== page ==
As a kid growing up, I always tried to fit into one group of kids or another. Growing up, I think most of us did. No one ever want’s to be the “odd one out.”
“What’s a Nerd?”
Wax on, right hand. Wax off, left hand. Wax on, wax off. Breathe in through nose, out the mouth. Wax on, wax off. Don’t forget to breathe, very important.
– Mr. Miyagi (The Karate Kid)
When I was in third grade, one of the issues I had to deal with was bullies. I’d come home complain to my dad while crying, “Kids beat me up and called me a nerd. You need to complain to the principle!”
My dad, instead of talking to the school administrators, he enrolled me into the local martial arts school: Master Bai Taekwondo.
As a kid I was never really into sports, but martial arts was so much fun. It wasn’t long until people stopped bullying me. But, after a couple years my family moved again to another town.
Middle school was a time for me where I realized I’d be with my peers for a little bit longer than I had grown accustomed to.
Hackensack, NJ was predominantly urban and I felt the pressures to fit into the social norms. Because I was in a different school almost every year before this point, I was in a way a bit sheltered when compared to other children.
I didn’t even know the basic curse words until the sixth grade. I got teased a lot for that. One time someone called me gay. I looked it up in the dictionary and it was defined as someone who is “merry” or “cheerful.”
So, I was like, “What’s wrong with being happy?”
The teasing intensified. For the most part, I’d ignore it. However, when teasing became physical, I had reached my limit.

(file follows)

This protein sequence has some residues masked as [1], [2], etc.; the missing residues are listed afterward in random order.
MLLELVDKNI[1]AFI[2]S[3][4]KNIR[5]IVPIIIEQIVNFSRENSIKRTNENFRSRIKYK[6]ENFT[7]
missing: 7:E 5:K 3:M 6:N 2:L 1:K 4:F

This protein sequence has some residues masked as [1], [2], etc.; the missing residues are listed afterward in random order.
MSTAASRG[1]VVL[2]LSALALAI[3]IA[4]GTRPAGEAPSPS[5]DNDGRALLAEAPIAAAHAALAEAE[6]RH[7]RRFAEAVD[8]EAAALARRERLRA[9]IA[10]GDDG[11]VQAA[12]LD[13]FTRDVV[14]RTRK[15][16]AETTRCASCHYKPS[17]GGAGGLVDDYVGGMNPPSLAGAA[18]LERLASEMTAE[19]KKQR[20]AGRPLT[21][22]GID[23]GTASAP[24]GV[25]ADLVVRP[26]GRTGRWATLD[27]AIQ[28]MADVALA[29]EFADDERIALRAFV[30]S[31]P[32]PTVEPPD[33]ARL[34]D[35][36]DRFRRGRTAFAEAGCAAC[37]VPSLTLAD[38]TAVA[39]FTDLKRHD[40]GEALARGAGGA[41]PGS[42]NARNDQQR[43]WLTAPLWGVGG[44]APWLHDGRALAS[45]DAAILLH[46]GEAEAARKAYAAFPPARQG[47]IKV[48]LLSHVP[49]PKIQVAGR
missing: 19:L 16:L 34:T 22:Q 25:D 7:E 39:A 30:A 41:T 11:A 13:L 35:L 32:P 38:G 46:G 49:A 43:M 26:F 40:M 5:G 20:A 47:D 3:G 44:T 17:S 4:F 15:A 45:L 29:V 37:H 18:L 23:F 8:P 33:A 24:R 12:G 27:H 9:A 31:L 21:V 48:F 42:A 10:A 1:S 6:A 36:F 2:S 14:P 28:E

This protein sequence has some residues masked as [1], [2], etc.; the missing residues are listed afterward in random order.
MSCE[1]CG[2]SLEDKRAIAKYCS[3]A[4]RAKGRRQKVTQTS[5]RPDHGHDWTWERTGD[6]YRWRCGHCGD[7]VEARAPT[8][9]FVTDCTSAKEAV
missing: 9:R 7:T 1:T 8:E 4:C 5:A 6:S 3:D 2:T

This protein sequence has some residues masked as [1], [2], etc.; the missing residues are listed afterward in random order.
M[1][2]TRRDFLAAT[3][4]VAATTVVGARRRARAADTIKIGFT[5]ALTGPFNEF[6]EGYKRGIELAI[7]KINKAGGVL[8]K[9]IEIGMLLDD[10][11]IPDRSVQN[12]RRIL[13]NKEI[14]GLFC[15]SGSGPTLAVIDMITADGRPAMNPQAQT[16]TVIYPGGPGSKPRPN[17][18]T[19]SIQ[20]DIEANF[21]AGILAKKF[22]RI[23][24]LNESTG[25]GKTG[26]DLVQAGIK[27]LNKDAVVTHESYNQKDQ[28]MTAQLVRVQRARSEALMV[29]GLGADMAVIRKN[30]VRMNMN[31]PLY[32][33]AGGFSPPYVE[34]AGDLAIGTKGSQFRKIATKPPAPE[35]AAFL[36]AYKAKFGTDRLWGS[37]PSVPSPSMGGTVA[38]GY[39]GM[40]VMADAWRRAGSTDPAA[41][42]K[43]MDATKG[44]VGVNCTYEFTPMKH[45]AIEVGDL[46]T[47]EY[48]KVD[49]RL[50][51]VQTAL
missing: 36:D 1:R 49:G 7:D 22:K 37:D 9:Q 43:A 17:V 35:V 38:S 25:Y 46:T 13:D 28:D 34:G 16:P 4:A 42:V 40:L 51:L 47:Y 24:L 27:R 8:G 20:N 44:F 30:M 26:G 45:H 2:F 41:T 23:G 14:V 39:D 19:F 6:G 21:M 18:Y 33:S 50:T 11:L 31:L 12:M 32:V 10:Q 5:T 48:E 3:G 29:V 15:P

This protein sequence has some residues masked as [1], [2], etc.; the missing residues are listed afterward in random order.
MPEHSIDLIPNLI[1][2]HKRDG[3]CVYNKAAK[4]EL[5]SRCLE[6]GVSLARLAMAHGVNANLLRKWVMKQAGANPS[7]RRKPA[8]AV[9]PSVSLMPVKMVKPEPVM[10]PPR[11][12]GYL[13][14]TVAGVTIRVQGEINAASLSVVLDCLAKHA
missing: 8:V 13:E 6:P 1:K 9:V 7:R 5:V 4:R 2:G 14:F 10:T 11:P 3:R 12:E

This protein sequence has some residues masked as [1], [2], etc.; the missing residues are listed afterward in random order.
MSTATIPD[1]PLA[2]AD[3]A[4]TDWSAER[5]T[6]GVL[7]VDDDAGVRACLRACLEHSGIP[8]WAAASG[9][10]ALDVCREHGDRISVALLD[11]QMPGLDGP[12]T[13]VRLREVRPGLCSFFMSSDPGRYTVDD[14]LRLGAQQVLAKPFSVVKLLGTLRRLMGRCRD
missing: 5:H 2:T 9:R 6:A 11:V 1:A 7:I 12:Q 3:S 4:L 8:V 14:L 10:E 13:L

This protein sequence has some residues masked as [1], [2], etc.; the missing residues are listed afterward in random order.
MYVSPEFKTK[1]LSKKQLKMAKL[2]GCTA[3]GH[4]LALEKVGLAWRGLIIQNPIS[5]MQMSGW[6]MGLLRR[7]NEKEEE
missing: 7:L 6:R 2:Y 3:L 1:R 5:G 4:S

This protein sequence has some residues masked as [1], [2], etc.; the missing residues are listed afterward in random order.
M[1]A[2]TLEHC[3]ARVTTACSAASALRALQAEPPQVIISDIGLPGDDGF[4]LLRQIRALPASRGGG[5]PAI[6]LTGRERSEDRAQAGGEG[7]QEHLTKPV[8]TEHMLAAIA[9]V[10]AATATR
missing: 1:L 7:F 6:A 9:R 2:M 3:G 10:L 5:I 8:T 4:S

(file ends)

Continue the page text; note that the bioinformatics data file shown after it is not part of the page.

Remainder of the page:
Incredible #$%@-ing Hulk
The world ain’t all sunshine and rainbows. It is a very mean and nasty place It will beat you to your knees and keep you there permanently if you let it.
You, me or nobody is going to hit as hard as life.
But it ain’t about how hard you hit, it is about how hard you can get hit and keep moving forward, how much can you take and keep moving forward. That’s how winning is done!
– Rocky Balboa (Rocky Balboa)
One time during lunch recess we were playing wall-ball. If you don’t know what that is, it’s a game where players have several squash and tennis balls. One ball is used to hit against the wall and kids who are playing attempt to catch it. If for any reason they miss, other players with an extra ball peg you until you tag the wall or leave the game.
One game when attempting to catch the ball I was pushed against the fence by four other students. Immediately I was continuously pelted by squash and tennis balls all over my body. I remember feeling sharp pains all over.
With tears flowing from my eyes, all I could hear was, “Bottom line nigga!” “Suck it!” “Hit the Hindu,” over and over again. Apparently, according to these playground kids anyone of Indian origin was Hindu, regardless of faith they held.
In hindsight, maybe these guys really wanted me out of the game.
However, at that point I couldn’t think. Filled with pain and anger, my eyes locked onto one of the guys. I remember yelling, “I’ll send you below the bottom line. I’ll send you to Hell!”
All the guys let me go and the guy who I locked onto ran out of the school yard. I hadn’t realized that everyone stopped playing the game. I thought it was still going on and so I grabbed the blue squash ball tagged the wall and continued the game. I remember one of the guys saying, “Damn. Nigga’s got guts.”
No one tried hitting me again for the rest of the game. Later, one of my classmates, who was among those who pushed me against the fence told me, “You were like the Incredible #$%@-ing Hulk! You knocked the wind out of one of the guys and made another bleed from the mouth. I saw your teeth, they were like of a tiger. $#*!, I wasn’t gonna get in your way so I let you go. The other guy ran out. That was #$%@-ing awesome!”
It wasn’t long before I adopted some of the thuggish outlooks and attitudes and started to blend in with the rest. As destiny would have it, my family would move again, but for the last time because dad bought a house in Paramus, NJ.
Bored and Having Fun at School
What do you want for yourself?
– Katsumoto (The Last Samurai)
This new town was very different from Hackensack. Out of the entire student body, there were only two black kids. And, all the “urban” kids were actually Arabs who moved in from Jersey City. The smart folks were all Koreans.